Introverts, It’s Time to Turn Down the Volume on Self-Doubt

by | May 22, 2024

I recently had the honor to be interviewed on The Quiet and Strong Podcast, Especially for Introverts. The host had read my blog post, 10 New Year’s Resolutions for Introverts: Planning for Professional Triumph in 2024, and was intrigued by the strengths-based lens that I use with my coaching clients, who are all introverted professionals. 

Despite my nerves and hesitations, I went through with it. If my goal is to support more people with my tools and coaching, then this type of “self-promotion” was a pill I needed to swallow.

As I typically do for any speaking engagement, I prepared ad nauseum. The host had given me – and I had suggested to him – questions to guide our conversation, and I knew my stuff. I rehearsed up until the last minute and knew I had done all I could to get ready. But I still found myself riddled with self-doubt and some meaningful imposter syndrome as the recording light turned on.

When it was over, I felt good, but not great about how I had done. I wished that I had said things differently, more smoothly, more humorously, more…lots of things. 

After the podcast came out a few weeks later, I “did my duty” as an entrepreneur and shared it on social media, to my email newsletter list, and with family.

But you know what I didn’t do? Listen to it. Still haven’t to this day.

I’m so worried that I won’t like what I’ll hear that I’ve avoided that recording link like the plague. This is despite the fact that colleagues, friends, and listeners I’ve never met reached out to tell me how impactful they found the discussion. This “surprising-to-me” outcome led me to a reflective question: What if I had approached that interview with the belief that I was going to absolutely kick ass? How much more impactful could my performance have been?

The experience hammered home for me how damaging our negative self-talk can be. It doesn’t just affect our state of mind; it actively holds us back from achieving—and recognizing—our full potential. As introverts, this habit of underestimating ourselves and even accepting undue blame can be particularly ingrained and detrimental, not just to our confidence, but to how we are perceived, our effectiveness at work, and our overall career trajectory.

The Impact of Introvert Self-Doubt

When we constantly sell ourselves short, our confidence erodes. This isn’t just about feeling insecure; this type of self-deprecation is often visible to others. It can drive people to doubt our capabilities, which might lead to receiving fewer opportunities to take on challenging projects or step into leadership roles. It’s like wearing a sign that says, “I don’t believe in myself”—not exactly the message you want to broadcast to your boss or your team.

This habit can also make you hesitate more, take fewer risks, and generally be less proactive. Imagine being at a crucial team meeting and holding back a game-changing idea because you’re not sure it’s worth mentioning, or worse, worrying it might fail. Or being invited to be interviewed on a podcast and saying no.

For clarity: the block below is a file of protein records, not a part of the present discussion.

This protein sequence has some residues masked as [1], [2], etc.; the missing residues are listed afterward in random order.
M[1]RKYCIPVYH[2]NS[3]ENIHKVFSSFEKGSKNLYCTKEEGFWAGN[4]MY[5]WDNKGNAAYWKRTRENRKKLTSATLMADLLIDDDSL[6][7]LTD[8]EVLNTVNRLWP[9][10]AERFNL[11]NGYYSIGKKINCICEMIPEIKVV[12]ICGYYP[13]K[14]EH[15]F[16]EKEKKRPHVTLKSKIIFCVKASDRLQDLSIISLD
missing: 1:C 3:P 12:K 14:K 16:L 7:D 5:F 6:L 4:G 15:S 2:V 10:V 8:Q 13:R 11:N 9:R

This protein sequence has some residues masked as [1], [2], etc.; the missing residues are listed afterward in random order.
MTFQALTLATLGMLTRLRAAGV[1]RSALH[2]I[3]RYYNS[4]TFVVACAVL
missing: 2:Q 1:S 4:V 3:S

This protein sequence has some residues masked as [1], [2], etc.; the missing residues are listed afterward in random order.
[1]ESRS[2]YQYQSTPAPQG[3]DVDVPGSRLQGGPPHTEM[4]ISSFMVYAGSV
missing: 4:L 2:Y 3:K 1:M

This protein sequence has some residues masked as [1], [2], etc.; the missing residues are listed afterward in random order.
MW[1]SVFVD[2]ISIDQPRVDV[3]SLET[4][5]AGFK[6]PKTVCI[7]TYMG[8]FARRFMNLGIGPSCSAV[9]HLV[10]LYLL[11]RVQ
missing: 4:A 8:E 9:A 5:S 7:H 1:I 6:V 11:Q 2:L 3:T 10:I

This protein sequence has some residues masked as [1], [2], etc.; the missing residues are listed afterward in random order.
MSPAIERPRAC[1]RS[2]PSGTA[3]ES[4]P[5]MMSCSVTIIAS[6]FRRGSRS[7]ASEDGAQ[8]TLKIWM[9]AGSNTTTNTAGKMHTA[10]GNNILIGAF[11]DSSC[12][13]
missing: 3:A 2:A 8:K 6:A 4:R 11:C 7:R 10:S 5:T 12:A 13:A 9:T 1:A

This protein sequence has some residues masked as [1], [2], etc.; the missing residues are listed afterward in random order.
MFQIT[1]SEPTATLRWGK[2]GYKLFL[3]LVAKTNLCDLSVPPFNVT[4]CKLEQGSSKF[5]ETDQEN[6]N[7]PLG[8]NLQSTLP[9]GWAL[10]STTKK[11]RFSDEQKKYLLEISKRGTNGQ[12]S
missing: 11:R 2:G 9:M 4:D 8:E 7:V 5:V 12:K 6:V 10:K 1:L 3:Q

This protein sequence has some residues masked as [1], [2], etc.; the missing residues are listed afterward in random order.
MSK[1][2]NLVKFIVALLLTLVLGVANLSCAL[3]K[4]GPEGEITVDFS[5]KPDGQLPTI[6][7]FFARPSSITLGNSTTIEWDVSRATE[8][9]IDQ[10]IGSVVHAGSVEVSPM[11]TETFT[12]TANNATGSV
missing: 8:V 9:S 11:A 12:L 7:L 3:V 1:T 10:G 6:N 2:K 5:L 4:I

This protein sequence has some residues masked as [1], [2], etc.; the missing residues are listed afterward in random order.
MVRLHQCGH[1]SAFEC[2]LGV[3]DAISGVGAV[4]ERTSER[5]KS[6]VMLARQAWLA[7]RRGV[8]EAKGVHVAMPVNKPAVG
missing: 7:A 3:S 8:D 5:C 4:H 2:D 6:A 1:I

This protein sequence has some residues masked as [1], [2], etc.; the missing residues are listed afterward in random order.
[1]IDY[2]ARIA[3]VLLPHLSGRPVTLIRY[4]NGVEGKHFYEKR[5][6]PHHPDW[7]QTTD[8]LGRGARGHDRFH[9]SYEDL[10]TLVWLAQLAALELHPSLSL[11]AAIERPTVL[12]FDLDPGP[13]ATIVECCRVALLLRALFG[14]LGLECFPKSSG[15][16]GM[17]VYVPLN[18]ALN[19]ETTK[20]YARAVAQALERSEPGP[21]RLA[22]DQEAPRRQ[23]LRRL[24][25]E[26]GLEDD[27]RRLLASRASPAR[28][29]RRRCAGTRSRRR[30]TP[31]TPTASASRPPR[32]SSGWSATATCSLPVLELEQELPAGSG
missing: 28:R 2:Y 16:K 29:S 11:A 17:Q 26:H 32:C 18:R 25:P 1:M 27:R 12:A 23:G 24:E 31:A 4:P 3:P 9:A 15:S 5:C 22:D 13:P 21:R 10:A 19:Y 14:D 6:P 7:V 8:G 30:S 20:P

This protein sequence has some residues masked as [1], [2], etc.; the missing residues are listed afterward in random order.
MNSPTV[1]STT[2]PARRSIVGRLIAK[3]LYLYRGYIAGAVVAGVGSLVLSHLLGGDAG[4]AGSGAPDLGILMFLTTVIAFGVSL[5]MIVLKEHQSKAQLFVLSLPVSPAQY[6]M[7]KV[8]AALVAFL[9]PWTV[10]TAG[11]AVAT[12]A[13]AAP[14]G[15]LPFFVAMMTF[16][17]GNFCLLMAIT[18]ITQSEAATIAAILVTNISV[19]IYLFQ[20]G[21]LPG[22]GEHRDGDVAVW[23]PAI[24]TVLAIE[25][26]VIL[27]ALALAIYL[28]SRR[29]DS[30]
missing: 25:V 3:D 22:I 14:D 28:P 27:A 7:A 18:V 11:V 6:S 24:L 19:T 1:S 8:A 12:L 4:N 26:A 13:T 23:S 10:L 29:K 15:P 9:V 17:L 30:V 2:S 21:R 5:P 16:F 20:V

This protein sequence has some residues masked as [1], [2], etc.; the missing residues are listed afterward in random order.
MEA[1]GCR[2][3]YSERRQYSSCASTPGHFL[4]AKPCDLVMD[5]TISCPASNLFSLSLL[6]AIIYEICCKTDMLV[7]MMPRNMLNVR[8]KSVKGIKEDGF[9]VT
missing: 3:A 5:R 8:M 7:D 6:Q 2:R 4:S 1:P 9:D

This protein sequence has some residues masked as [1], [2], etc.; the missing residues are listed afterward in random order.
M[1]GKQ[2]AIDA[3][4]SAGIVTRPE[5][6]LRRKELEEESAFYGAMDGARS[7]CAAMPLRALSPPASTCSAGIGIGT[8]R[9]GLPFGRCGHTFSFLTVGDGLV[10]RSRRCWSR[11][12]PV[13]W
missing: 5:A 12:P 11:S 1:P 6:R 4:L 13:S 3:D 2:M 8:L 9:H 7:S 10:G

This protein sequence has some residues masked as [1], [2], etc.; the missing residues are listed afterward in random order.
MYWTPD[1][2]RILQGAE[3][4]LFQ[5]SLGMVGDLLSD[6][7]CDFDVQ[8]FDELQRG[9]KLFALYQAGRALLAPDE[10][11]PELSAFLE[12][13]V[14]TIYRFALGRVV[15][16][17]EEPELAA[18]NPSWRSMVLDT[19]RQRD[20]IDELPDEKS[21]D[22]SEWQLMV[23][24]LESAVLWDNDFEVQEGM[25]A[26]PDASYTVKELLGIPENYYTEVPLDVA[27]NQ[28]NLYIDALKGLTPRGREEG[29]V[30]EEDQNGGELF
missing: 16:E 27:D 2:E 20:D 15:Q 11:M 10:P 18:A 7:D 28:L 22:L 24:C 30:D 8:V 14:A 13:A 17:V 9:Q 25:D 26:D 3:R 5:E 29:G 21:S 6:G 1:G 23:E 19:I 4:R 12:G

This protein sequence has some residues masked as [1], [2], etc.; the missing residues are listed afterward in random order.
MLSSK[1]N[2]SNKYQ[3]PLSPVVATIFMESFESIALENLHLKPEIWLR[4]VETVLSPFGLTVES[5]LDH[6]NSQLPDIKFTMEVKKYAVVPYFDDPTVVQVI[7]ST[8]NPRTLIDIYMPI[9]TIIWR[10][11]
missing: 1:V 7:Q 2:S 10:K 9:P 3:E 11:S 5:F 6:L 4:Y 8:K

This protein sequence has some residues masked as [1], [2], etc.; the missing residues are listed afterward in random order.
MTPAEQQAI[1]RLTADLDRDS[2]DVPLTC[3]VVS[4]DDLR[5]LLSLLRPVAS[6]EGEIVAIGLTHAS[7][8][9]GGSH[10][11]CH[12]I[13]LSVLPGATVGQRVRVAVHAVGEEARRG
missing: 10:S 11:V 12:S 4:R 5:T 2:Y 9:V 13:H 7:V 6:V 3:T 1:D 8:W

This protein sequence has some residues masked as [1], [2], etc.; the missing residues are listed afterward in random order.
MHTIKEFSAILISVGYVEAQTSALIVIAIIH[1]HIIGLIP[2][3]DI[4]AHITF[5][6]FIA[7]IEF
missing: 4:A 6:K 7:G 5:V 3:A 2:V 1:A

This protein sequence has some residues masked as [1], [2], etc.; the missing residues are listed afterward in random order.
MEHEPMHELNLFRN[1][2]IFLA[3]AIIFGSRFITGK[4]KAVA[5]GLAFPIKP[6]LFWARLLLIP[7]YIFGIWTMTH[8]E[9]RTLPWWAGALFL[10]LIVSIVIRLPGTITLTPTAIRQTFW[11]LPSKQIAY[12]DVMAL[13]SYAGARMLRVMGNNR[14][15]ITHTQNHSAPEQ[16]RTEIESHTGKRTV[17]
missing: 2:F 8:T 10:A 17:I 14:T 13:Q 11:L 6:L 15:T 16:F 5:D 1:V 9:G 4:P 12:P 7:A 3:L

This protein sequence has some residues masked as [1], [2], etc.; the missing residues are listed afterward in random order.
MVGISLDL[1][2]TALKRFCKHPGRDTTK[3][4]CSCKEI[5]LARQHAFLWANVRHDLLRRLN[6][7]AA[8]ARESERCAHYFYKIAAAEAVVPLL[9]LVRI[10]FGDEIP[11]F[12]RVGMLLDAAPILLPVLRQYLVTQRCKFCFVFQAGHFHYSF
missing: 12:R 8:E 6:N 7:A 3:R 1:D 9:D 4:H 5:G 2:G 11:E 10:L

Why Do Introverts Doubt Themselves?

Introverts are often reflective, which can unfortunately translate into overthinking and focusing too much on what could go wrong. Plus, as we introverts may not be as vocal or outwardly enthusiastic as our extraverted peers, our successes can go unnoticed, which only reinforces our belief that we aren’t contributing effectively. This can create a vicious cycle where we feel responsible for failures but hesitant to claim successes. UGGH!

Breaking the Habit of Introvert Self-Doubt

So how can we break this cycle? Here are five strategies to try:

  1. Recognize Your Patterns: Start by catching yourself in the act. Are you playing down your achievements? Are you carrying the weight of a project failure all on your own shoulders? Noticing these patterns is the first step towards changing them.
  2. Ask for Feedback: And not just any feedback—the constructive and detailed kind. Sometimes our own perceptions are skewed, and hearing from others can give us a more accurate picture of our contributions and how we handle challenges.
  3. Set Realistic Expectations: No one is perfect, and expecting yourself to be so sets you up for disappointment. Set achievable goals and celebrate when you meet them. This builds a track record of success that you can look back on for a confidence boost when self-doubt creeps in.
  4. Be Kind to Yourself: Imagine your best friend is having a rough day at work. Would you tell them they’re not cut out for their job? No, you’d likely offer words of encouragement. Try to treat yourself with the same kindness and understanding.
  5. Showcase Your Successes: It might feel uncomfortable at first, but start sharing your wins. Completed a project successfully? Share it in a meeting or an email update. Little by little, make your contributions visible.

Embrace Your Introverted Confidence

As I reflect on my podcast interview experience and the positive reactions it sparked, I’m reminded of the power of mindset. The internal narratives we hold about ourselves can shape not only our own beliefs but also how others see and respond to us. As introverts, we need to be especially vigilant about turning down the volume on self-doubt and turning up our self-belief. Speaking from experience, this is a change worth making. 

(If you’re curious about the podcast, and want to listen to it before I do, click on Amplify Your Introvert Strengths for the Workplace on The Quiet and Strong Podcast, Especially for Introverts).